• Collected samples will be used for in vitro analysis and generation of animal models.

External link to the tissue collection site (ClinicalTrials.gov) http://clinicaltrials.gov/ct2/show/NCT01106794

Javad Nazarian, PhD

Javad Nazarian is an investigator at the Center for Genetic Medicine in Children's National Medical Center, Washington DC and as an assistant professor in Integrative Systems Biology at the George Washington University.He received his PhD from the George Washington University in Genetic in 2005. His dissertation research involved molecular profiling of neuromuscular junctions using laser capture microdissection. His postdoctoral research involved protein profiling of pediatric brainstem tumors.

Dr. Nazarian's laboratory investigates establishing in vivo models of brainstem gliomas as well as generating the molecular profile of the disease. These include proteomics, genomics, microRNA and mRNA profiles. His multidisciplinary team includes members from Neurosurgery, Neurology, Oncology and Research departments. The team's ongoing research involves characterizing in vivo and in vitro models of brainstem gliomas, developing nanoparticles-mediated strategies for specific targeting of tumor cells, and assessment of non-hormonal steroids for treatment of pediatric brain tumors. External link to Dr.Nazarian's website at the George Washington University

Eric Raabe MD PHD 2010 Eric H. Raabe, MD, PhD

Eric Raabe, M.D., Ph.D., is an instructor in the Division of Pediatric Oncology and a physician-scientist at Johns Hopkins.

Raabe majored in neural science at Brown University and received his M.D. and Ph.D. from the University of Cincinnati College of Medicine. He completed his pediatric internship and residency at Children's Hospital of Philadelphia.

After spending a year working in Africa as part of the Baylor International Pediatric AIDS Initiative, Raabe joined Johns Hopkins as a pediatric oncology fellow. Working in the laboratory of Charles Eberhart in Neuropathology, Raabe established a human neural stem cell system to create genetically accurate models of pediatric brain tumors.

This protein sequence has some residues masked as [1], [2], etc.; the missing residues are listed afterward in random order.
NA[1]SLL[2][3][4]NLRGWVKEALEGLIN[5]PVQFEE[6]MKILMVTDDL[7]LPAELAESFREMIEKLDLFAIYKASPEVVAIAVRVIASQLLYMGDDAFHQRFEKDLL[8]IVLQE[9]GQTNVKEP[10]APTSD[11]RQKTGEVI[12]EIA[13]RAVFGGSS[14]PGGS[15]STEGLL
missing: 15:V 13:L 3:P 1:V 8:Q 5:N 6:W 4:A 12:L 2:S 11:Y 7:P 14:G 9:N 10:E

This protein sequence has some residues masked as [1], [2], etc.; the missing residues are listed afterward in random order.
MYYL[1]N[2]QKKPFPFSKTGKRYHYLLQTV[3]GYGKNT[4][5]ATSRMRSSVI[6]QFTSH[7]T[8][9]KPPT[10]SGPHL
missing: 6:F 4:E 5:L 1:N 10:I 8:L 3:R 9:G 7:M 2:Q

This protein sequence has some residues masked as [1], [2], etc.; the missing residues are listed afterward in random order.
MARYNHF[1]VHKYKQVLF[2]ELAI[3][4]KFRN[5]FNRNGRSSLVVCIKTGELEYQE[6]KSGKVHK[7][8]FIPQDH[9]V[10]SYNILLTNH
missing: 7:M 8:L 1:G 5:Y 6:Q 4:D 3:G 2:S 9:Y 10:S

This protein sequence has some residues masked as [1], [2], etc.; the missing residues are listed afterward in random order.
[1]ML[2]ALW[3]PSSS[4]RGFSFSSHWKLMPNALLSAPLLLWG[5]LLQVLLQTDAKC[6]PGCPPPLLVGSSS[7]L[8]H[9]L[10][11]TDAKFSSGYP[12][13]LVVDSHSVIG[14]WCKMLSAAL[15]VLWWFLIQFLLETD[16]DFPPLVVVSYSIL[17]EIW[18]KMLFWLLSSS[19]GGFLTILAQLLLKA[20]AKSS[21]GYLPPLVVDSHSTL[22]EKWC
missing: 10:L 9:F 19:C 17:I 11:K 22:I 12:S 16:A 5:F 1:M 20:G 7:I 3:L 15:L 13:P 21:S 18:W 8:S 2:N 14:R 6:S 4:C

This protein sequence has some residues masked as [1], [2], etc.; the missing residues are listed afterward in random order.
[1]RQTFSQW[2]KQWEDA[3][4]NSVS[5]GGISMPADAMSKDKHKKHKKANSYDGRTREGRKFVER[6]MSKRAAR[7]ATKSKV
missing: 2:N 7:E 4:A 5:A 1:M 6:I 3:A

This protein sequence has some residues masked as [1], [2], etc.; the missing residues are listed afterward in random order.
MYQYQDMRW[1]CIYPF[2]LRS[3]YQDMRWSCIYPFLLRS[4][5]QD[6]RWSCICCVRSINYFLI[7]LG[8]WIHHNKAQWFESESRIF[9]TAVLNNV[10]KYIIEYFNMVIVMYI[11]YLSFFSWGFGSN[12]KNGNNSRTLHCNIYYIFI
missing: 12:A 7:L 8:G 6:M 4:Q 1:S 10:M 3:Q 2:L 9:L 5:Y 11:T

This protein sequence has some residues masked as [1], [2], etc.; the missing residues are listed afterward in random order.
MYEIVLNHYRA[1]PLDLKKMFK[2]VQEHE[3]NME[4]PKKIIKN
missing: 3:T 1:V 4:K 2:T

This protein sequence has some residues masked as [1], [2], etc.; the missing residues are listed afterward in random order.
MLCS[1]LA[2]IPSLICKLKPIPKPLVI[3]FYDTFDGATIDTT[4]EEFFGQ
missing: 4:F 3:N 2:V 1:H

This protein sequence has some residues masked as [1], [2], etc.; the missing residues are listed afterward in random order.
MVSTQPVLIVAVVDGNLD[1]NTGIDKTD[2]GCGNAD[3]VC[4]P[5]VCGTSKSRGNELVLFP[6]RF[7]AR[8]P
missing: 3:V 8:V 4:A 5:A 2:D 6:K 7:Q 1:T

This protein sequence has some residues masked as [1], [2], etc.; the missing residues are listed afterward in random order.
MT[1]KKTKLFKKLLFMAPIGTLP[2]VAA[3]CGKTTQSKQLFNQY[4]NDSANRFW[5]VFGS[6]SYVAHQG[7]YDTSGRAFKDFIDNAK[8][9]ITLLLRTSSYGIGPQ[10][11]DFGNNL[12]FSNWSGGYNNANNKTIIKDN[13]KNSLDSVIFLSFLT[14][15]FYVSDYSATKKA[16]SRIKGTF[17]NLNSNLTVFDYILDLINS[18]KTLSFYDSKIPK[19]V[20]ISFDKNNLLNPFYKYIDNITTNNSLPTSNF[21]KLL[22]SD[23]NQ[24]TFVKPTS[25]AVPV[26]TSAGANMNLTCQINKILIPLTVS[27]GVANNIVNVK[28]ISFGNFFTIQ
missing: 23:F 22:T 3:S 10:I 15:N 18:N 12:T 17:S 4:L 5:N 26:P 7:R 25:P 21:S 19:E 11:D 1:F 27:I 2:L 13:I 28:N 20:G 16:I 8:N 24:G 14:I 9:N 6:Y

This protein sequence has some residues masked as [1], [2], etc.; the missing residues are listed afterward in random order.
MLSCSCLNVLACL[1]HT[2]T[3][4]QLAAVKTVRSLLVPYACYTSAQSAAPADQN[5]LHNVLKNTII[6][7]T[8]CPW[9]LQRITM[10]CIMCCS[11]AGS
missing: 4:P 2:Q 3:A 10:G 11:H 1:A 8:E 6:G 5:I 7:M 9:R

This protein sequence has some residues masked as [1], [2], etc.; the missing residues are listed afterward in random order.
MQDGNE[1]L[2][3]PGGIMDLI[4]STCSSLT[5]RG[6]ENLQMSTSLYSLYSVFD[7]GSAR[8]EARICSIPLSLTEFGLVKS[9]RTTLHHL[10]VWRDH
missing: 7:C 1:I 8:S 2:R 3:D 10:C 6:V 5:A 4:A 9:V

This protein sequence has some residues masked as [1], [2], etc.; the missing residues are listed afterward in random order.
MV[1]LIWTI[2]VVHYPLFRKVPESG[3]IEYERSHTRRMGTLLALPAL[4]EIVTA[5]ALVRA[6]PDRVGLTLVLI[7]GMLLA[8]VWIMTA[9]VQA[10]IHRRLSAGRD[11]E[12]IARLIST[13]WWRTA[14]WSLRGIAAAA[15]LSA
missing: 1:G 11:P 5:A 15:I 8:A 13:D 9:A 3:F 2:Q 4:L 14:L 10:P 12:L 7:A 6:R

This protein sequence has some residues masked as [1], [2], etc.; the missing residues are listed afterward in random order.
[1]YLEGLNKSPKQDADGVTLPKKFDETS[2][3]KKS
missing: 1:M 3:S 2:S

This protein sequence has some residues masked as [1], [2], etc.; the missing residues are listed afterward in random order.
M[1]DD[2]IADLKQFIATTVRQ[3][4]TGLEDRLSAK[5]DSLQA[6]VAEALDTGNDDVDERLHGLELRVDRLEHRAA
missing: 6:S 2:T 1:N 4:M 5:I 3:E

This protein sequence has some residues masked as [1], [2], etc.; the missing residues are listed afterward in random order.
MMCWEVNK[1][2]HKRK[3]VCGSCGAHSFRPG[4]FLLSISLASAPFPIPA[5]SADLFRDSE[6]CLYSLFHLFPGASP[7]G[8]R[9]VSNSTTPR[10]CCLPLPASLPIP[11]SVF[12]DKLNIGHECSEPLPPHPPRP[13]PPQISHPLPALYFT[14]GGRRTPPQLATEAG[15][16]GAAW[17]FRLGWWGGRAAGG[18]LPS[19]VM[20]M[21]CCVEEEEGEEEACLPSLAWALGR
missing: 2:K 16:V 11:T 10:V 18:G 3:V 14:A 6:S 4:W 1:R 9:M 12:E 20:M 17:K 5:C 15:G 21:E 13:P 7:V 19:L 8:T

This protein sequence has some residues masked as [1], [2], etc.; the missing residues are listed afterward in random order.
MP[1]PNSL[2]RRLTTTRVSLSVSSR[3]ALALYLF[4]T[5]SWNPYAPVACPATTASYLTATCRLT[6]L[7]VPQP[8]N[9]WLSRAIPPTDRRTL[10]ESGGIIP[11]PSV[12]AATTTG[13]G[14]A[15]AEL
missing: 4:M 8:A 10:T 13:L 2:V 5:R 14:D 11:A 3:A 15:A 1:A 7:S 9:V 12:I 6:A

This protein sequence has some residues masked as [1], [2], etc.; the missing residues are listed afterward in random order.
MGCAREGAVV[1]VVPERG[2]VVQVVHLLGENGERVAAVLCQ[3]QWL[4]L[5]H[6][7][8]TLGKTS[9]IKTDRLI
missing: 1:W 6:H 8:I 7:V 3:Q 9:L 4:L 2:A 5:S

With an interest in neuro-oncology, Raabe see patients in the pediatric oncology outpatient clinic at Johns Hopkins.

He continues his research in the new Smith Building of the Wilmer Eye Institute in the Neuropathology Division, in collaboration with Charles Eberhart.

External link to Dr. Raabe's website at the Johns Hopkins School of Medicine

Portait Photo of Katherine Warren Kathy Warren, MD

Dr. Warren received her B.S. in Medical Technology in 1982 and her M.D. from Tufts University School of Medicine in 1990. She completed a residency in pediatrics at Children's National Medical Center, followed by a fellowship in pediatric oncology at the National Cancer Institute. She is board certified in pediatrics and pediatric hematology/oncology. Dr. Warren is a Tenure Track Investigator in the Pediatric Oncology Branch, specializing in neuro-oncology. Her research interests include performance of clinical trials, particularly in children with tumors of the central nervous system, non-invasive evaluation/imaging of the brain, and neurotoxicity resulting from tumors and their treatment.

External Link to Dr. Warren Website at the NCI